Semantic errors indicate an improper use of Java statements.
Let us see some examples of semantic errors.
Example 1: Use of a non-initialized variable:
int i; i++; // the variable i is not initialized
Example 2: Type incompatibility:
int a = "hello"; // the types String and int are not compatible
Example 3: Errors in expressions:
String s = "..."; int a = 5 - s; // the - operator does not support arguments of type String
Example 4: Unknown references:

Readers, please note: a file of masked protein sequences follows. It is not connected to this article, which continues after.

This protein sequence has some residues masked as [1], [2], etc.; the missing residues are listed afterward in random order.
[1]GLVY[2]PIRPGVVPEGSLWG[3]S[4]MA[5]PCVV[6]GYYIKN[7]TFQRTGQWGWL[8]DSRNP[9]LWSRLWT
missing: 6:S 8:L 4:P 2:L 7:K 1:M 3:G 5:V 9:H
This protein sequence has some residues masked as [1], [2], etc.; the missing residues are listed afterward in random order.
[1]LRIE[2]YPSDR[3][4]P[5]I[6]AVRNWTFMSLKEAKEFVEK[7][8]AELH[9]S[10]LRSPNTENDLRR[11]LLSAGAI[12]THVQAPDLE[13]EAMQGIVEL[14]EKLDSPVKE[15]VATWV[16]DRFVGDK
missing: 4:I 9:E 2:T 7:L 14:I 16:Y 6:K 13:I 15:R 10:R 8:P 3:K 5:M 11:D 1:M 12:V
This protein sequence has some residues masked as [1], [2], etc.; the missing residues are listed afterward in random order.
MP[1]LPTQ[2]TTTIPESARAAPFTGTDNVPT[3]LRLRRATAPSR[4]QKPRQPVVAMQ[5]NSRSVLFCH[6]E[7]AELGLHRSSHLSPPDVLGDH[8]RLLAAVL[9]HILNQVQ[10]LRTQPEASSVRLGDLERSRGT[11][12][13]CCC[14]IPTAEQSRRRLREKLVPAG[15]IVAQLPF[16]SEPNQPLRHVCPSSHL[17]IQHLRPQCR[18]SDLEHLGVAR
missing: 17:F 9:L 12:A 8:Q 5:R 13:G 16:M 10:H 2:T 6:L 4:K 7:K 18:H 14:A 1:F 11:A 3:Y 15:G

Strin x; // Strin is not defined system.out.println("hello"); // system is not defined String s; s.println(); // println is not a method of the class String
Example 5: Array index out of range (dynamic semantic error)
int v = new int; v = 100; // 10 is not a legal index for an array of 10 elements
The array v has been created with 10 elements (with indexes ranging from 0 to 9), and we are trying to access the element with index 10, which does not exist. This type of error is not caught during compilation, but causes an exception to be thrown at runtime.